Written from a neo-Marxist point of view by a prominent Italian architecturalhistorian, Architecture and Utopia leads the reader beyond architectural form into a broaderunderstanding of the relation of architecture to society and the architect to the workforce and themarketplace. It discusses the Garden Cities movement and the suburban developments it generated, theGerman-Russian architectural experiments of the 1920s, the place of the avant-garde in the plasticarts, and the uses and pitfalls of seismological approaches to architecture, and assesses theprospects of socialist alternatives.
There are more than 450 Moshavim settlements and about 270 kibbutzim in Israel. Placing the kibbutz within the wider context of utopian social ideals and how they have historically been physically and architecturally constructed, this book discusses the form of the 'ideal settlement' as an integral part and means for realising a utopian doctrine.
Author: Michael Chyutin
Publisher: A&C Black
Release Date: 2006-01-01
Proposes a reconstruction of the Temple, which differs from conventional descriptions in Jewish literary sources during the First and Second Temple eras. This book examines the individual descriptions of the Temple and considers the influence of the descriptions on subsequent ones.
Architect of the French revolution, Claude-Nicolas Ledoux (1736 1806) was also one of the most revolutionary architects of the eighteenth century. His famous guard and customs houses are familiar to every traveler to Paris, and his Saltworks at Chaux an important architectural pilgrimmage site. His concept of an architecture parlante, or "speaking architecture," one that clearly symbolizes its function, has in uenced generations of architects. This concept has served as a source of inspiration for unusual designs, especially since the 1930s, when Ledoux was rediscovered by Emil Kaufmann in his famous study "From Ledoux to Le Corbusier." Claude-Nicolas Ledoux is an accessible portrait of the forerunner of modernity by the great architectural theorist and historian Anthony Vidler.
Author: Nathaniel Coleman
Publisher: Peter Lang Pub Incorporated
Release Date: 2011
Although the association between architecture and utopia might appear obvious from within the domain of utopian studies, architects have long attempted to dissociate themselves from utopia. This collection interrogates the metatheoretical problematic for ongoing intellectual work on architecture and utopia.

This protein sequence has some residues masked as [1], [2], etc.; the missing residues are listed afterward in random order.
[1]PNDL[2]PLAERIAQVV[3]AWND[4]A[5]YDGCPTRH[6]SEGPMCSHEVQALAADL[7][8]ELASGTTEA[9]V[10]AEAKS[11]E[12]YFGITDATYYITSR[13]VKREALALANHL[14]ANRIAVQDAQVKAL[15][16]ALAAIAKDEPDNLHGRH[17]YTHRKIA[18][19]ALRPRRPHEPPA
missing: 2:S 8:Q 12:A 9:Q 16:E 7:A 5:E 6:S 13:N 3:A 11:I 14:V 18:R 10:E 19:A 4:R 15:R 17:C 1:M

Author: Antoine Picon
Release Date: 2003
During the first half of the 19th century, Saint-Simonianism was one of the most influent utopian movements in France. From 1825 to 1835 approximately, hundreds of engineers, physicians and lawyers joined the movement. This book focuses on the Saint-Simonian approach to territories, cities and architecture, proposing a re-examination of the relations between space and utopia in the 19th century.
Critical Architecture examines the relationship between critical practice in architecture and architectural criticism. Placing architecture in an interdisciplinary context, the book explores architectural criticism with reference to modes of criticism in other disciplines - specifically art criticism - and considers how critical practice in architecture operates through a number of different modes: buildings, drawings and texts. With forty essays by an international cast of leading architectural academics, this accessible single source text on the topical subject of architectural criticism is ideal for undergraduate as well as post graduate study.
Utopian thought, though commonly characterized as projecting a future without a past, depends on golden models for re-invention of what is. Through a detailed and innovative re-assessment of the work of three architects who sought to represent a utopian content in their work, and a consideration of the thoughts of a range of leading writers, Coleman offers the reader a unique perspective of idealism in architectural design. With unparalleled depth and focus of vision on the work of Le Corbusier, Louis I Kahn and Aldo van Eyck, this book persuasively challenges predominant assumptions in current architectural discourse, forging a new approach to the invention of welcoming built environments and transcending the limitations of both the postmodern and hyper-modern stance and orthodox modernist architecture.